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Asia equities follow US stocks lower

Tuesday 01:50 GMT


A shaky Monday for US stocks rolled into Asian trading on Tuesday as confusion persisted over President Donald Trump’s executive order to clampdown in immigration and ahead of the Bank of Japan’s interest rates decision.

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Stock markets remained closed in Hong Kong and China for the lunar new year holiday, but those open on Tuesday saw negative sentiment from Wall Street carry over into the region.

The S&P 500 Index closed down 0.6 per cent on Monday — its worst showing in the year to date — while the Dow Jones Industrial Average dropped by the same amount to below the 20,000-point mark.

Japan’s broad Topix Index was off 0.9 per cent in morning trade ahead of an interest rate decision from the Bank of Japan, led lower by a 1.6 per cent drop in utilities. Shares in Hokuriku Electric fell as much as 10.8 per cent after the electricity generation and distribution company forecast a net loss for the financial year.

The Nikkei 225 Index was down 1 per cent, with the losses coming in spite of new data showing Japan’s household spending in December contracted at its slowest rate in more than a year as the jobless level remained at a multi-decade low.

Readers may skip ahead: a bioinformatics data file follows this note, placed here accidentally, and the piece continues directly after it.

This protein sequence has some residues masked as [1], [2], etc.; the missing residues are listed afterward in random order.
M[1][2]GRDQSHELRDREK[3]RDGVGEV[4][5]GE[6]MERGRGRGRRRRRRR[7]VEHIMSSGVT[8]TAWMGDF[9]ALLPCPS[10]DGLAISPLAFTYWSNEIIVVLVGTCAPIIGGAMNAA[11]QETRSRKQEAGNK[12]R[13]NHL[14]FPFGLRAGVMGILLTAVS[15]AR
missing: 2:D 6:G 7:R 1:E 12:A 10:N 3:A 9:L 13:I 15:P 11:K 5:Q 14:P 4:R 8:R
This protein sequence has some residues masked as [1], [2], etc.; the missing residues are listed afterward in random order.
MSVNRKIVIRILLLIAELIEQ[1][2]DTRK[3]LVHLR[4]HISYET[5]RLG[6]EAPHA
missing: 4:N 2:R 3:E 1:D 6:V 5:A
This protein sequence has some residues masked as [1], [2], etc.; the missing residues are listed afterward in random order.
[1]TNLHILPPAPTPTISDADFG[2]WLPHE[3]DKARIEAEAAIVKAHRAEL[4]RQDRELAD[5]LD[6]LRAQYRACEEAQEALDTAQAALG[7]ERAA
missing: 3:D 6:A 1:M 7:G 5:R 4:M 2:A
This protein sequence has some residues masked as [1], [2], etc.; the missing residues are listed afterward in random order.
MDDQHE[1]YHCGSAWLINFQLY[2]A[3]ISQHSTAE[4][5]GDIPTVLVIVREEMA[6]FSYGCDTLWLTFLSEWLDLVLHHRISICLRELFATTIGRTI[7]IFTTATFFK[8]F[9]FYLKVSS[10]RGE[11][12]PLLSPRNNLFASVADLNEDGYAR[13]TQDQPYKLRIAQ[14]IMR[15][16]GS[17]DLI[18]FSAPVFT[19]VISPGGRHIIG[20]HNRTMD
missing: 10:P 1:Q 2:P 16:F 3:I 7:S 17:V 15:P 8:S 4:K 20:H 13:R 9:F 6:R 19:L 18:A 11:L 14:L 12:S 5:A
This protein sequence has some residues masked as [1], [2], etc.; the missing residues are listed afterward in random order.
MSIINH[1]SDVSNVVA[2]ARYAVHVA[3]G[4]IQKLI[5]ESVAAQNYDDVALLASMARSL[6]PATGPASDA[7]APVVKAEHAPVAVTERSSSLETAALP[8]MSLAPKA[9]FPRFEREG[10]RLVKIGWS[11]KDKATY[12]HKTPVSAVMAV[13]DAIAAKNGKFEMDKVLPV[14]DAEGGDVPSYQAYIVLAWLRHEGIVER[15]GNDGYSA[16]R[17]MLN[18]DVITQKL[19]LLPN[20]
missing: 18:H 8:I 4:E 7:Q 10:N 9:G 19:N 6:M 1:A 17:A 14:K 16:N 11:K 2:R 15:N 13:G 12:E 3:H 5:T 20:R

Australia’s S&P/ASX 200 was 0.6 per cent lower, with energy stocks dropping 2 per cent and shares in telecoms and materials companies off 1 per cent.


Currency moves were mostly muted ahead of the Bank of Japan’s rates decision. The yen was flat against the dollar at ¥113.81 after firming 1.2 per cent on Monday.

The Australian dollar was 0.1 per cent stronger against its US counterpart at A$0.756, having risen by the same amount the previous day.

The big exception came from South Korea’s won, which fell as much as 0.7 per cent against the greenback on Monday to Won1,168.71.

The pound was up 0.2 per cent at $1.2509, while the Mexican peso lost 0.2 per cent to 20.8344 per dollar after firming half a per cent on Monday. The dollar index, measuring the greenback against a basket of peers, was off 0.1 per cent.


Oil prices were little moved, with the international marker Brent crude virtually flat at $55.22 per barrel on Tuesday after shedding 0.5 per cent on Monday. West Texas Intermediate, the US benchmark, was off 0.1 per cent at $52.60 per barrel after a drop of 1 per cent on Monday.

Gold crept 0.1 per cent higher to $1,197.41 per ounce, bringing it 0.8 higher from President Trump’s executive order on Friday.

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